Souhegan honors teammate
Thursday, March 14, 2013
The Souhegan High School boys basketball team entered the playoffs with former teammate Anthony Barksdale on their minds, and on their backs.
The players wore warm-up shirts with Barksdale’s No. 42 on the back, and dedicated the game to their teammate.
The Division II preliminary round game with Hanover on Wednesday night was their first game since learning of Barksdale’s death.
Souhegan coach Mike Heaney said instead of a moment of silence before the game, he told a funny story about Barksdale, a student he said was “one of the sweetest, nicest players he’s every coached.”
“I talked about one of my favorite skill drills, the ironman,” Heaney said. “It starts with taking a charge, then diving for a loose ball and racing to the other end of the gym. It was a tough drill, but Tony always ate it up.”
Barksdale, a freshman at Boston University who played football and basketball last year as a senior at Souhegan, died early Saturday after being found unconscious at an apartment house in Boston that was rented by the Sigma Alpha Mu fraternity. It followed an unauthorized fraternity social event that involved underage drinking. The fraternity has since been suspended by BU officials.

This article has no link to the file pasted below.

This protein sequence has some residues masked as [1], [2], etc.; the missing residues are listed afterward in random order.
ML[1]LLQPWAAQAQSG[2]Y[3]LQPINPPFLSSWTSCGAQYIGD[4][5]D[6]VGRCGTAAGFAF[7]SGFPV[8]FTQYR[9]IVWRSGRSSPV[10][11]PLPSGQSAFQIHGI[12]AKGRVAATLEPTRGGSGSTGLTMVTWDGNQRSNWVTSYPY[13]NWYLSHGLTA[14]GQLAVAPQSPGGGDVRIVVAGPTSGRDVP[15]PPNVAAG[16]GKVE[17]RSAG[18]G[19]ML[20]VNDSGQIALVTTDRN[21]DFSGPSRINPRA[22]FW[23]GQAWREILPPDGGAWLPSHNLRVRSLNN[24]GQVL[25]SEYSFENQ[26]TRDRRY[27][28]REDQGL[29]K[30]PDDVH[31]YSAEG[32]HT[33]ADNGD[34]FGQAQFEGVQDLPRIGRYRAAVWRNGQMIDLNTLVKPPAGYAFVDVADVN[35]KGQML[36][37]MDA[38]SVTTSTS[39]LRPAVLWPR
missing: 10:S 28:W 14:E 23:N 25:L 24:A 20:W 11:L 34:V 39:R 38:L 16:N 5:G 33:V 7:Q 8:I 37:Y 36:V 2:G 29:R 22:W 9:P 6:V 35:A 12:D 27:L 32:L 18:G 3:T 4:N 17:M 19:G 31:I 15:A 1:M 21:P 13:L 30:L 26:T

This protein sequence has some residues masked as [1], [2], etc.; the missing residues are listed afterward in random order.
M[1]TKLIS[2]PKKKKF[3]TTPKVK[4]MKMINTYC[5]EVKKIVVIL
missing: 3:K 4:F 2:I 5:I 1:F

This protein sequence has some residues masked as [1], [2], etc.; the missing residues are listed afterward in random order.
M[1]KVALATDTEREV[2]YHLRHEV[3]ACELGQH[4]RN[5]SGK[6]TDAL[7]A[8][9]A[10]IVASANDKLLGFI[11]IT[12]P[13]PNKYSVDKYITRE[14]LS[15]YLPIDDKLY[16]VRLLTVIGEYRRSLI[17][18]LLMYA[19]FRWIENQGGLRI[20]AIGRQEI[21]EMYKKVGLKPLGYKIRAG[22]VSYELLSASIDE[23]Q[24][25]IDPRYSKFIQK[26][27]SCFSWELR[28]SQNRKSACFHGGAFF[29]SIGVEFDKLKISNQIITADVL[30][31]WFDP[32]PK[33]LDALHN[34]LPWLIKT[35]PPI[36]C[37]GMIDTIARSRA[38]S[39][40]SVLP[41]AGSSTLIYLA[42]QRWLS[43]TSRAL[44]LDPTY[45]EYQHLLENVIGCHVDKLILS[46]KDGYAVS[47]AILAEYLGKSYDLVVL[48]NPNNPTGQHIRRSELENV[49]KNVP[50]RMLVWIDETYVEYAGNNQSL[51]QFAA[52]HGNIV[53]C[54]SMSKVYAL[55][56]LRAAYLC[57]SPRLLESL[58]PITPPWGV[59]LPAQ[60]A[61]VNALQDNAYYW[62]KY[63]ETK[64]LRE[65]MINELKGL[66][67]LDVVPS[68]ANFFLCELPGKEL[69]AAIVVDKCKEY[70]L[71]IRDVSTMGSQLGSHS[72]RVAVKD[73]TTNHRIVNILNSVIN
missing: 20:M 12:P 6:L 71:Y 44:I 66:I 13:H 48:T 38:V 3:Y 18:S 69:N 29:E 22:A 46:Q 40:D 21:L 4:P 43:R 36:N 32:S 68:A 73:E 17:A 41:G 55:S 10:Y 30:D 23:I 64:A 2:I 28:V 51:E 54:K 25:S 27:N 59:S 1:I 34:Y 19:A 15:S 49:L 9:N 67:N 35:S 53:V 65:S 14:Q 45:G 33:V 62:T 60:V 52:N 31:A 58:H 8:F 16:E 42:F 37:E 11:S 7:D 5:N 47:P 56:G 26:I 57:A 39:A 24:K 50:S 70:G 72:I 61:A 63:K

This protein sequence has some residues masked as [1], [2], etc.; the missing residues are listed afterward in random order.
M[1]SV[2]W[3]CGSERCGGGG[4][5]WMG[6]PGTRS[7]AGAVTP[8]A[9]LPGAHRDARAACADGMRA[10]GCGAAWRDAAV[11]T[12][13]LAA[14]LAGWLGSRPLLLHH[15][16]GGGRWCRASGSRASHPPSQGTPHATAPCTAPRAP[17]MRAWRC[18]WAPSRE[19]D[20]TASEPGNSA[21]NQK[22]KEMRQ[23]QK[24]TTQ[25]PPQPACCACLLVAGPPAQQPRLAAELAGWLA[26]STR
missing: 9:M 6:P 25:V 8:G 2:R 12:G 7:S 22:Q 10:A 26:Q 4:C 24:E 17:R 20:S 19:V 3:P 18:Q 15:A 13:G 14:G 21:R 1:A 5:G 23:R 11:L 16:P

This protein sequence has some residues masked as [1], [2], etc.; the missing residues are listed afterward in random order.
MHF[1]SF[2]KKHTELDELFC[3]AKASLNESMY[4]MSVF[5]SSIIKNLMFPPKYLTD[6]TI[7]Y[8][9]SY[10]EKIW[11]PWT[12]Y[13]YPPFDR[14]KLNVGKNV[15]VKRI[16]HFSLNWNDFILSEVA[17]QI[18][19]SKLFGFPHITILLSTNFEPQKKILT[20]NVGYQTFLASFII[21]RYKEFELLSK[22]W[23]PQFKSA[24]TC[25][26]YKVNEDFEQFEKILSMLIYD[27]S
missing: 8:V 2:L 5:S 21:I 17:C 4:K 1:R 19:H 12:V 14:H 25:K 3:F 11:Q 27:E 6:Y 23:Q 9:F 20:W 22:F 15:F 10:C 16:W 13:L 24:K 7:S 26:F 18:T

Of the nine seniors on the Souhegan team, seven had played on the varsity team with Barksdale last year. Heaney hosted a team lunch at his house Sunday, giving the players a chance to grieve together and share memories of Barksdale.
“I think they’ve done a great job of focusing this week, getting ready for the game,” Heaney said before Wednesday’s game.
The effort proved successful for the team, as the seventh-seeded Sabers beat Hanover, 55-33, earning a quarterfinal matchup at No. 2 Portsmouth on Saturday. The week has already been an emotional roller-coaster for the team, which is bound to continue.
The team attended a wake for Barksdale on Friday and a memorial service at Souhegan on Saturday morning before their quarterfinal game at Portsmouth on Saturday night.
Souhegan football coach Mike Beliveau said Barksdale was never a starter on his team, but he was a player who always gave everything he had each day at practice and worked even harder in the classroom.
Beliveau’s son Tim, a longtime classmate and teammate of Barksdale’s, was at St. Lawrence University last weekend, preparing for the first week of spring football practice, when he got the news.
“He took it very hard,” Beliveau said. “By the middle of the week, he told the coach he was too distracted and needed to go home and be part of the Souhegan community for a few days.”